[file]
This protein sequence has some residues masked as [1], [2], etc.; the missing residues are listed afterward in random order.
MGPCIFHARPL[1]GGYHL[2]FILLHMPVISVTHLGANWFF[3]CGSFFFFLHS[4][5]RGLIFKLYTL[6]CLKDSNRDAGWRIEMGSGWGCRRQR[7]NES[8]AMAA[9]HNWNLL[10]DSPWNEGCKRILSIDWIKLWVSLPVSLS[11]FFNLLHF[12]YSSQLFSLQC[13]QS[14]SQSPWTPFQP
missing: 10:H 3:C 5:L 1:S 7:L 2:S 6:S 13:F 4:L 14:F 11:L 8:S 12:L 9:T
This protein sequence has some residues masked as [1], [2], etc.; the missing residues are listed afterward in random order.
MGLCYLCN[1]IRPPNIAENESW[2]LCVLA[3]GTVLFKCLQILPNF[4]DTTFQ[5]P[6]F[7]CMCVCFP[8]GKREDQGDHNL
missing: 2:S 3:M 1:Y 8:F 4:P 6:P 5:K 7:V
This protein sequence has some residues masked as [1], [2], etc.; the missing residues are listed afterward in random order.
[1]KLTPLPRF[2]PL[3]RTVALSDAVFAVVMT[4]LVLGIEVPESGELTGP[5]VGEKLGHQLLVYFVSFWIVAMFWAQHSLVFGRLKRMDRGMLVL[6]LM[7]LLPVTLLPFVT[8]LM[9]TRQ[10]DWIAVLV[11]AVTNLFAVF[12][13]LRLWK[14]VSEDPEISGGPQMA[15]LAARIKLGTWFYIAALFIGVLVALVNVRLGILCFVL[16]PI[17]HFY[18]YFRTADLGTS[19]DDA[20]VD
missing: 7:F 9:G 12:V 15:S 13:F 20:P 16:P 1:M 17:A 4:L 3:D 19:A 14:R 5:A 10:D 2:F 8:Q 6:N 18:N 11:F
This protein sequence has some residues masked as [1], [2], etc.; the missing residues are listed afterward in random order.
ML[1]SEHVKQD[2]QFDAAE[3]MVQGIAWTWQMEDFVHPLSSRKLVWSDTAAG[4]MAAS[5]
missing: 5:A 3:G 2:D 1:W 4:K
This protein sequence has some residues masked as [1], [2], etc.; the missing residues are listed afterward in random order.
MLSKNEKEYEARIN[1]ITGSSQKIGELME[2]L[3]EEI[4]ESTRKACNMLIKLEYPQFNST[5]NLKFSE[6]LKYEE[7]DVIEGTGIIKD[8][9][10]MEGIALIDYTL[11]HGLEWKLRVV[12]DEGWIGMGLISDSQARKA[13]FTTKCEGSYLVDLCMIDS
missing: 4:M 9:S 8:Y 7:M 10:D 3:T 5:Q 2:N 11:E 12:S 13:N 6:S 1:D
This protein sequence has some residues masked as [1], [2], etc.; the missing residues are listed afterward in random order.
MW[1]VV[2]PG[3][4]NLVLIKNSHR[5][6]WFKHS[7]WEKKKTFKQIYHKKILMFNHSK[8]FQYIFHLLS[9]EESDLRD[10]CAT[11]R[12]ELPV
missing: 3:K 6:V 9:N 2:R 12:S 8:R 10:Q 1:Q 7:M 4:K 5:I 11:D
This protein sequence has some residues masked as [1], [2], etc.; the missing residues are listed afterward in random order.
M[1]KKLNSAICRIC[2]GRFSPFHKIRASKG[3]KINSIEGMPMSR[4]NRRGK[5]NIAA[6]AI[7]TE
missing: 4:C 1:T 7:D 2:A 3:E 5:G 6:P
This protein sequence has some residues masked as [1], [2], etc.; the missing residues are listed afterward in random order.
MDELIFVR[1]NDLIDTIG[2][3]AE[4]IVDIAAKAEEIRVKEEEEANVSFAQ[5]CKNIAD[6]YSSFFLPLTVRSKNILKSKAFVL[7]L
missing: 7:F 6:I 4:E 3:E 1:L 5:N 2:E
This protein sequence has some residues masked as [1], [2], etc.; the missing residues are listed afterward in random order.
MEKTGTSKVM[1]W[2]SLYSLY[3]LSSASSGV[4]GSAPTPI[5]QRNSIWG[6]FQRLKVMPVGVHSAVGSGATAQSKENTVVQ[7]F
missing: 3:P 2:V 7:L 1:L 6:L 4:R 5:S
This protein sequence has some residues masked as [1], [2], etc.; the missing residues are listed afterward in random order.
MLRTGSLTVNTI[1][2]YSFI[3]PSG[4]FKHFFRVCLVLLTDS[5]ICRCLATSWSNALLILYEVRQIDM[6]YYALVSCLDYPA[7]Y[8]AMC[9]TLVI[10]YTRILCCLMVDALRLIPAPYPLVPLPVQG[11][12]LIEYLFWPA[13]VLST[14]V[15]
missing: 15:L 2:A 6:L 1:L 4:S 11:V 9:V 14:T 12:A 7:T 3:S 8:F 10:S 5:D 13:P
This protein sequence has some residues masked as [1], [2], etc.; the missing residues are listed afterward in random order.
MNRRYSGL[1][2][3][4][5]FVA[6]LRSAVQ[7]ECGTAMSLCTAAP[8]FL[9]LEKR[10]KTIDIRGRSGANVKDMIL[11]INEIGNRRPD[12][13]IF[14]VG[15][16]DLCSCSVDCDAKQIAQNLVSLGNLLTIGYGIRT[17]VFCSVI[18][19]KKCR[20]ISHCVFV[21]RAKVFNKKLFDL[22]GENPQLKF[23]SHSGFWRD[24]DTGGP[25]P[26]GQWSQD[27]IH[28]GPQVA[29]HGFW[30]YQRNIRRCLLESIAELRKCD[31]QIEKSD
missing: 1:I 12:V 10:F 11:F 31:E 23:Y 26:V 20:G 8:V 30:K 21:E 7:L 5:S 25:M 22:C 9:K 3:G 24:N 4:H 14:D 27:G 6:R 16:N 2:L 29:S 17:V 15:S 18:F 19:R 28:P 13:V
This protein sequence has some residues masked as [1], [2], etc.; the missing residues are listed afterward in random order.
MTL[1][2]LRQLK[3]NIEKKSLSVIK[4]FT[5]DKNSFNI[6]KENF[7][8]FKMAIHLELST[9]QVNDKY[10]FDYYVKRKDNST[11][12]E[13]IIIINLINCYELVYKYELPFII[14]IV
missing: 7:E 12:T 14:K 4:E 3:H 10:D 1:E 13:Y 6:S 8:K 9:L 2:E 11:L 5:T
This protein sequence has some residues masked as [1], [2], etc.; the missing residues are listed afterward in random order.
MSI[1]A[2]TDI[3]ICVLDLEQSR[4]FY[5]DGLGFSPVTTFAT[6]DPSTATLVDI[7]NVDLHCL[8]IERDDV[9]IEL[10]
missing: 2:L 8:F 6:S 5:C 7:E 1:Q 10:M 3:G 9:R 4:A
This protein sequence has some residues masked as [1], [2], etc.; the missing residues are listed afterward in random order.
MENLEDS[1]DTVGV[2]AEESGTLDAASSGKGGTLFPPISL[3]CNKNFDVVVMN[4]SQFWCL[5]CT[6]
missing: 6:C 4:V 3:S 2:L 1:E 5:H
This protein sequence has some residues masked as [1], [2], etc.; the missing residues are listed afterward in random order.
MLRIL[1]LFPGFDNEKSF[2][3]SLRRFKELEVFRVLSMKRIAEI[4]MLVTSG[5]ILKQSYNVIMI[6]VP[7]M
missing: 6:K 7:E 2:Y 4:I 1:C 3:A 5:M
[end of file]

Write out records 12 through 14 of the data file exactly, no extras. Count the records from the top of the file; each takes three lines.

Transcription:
This protein sequence has some residues masked as [1], [2], etc.; the missing residues are listed afterward in random order.
MTL[1][2]LRQLK[3]NIEKKSLSVIK[4]FT[5]DKNSFNI[6]KENF[7][8]FKMAIHLELST[9]QVNDKY[10]FDYYVKRKDNST[11][12]E[13]IIIINLINCYELVYKYELPFII[14]IV
missing: 7:E 12:T 14:K 4:E 3:H 10:D 1:E 13:Y 6:S 8:K 9:L 2:E 11:L 5:T
This protein sequence has some residues masked as [1], [2], etc.; the missing residues are listed afterward in random order.
MSI[1]A[2]TDI[3]ICVLDLEQSR[4]FY[5]DGLGFSPVTTFAT[6]DPSTATLVDI[7]NVDLHCL[8]IERDDV[9]IEL[10]
missing: 2:L 8:F 6:S 5:C 7:E 1:Q 10:M 3:G 9:R 4:A
This protein sequence has some residues masked as [1], [2], etc.; the missing residues are listed afterward in random order.
MENLEDS[1]DTVGV[2]AEESGTLDAASSGKGGTLFPPISL[3]CNKNFDVVVMN[4]SQFWCL[5]CT[6]
missing: 6:C 4:V 3:S 2:L 1:E 5:H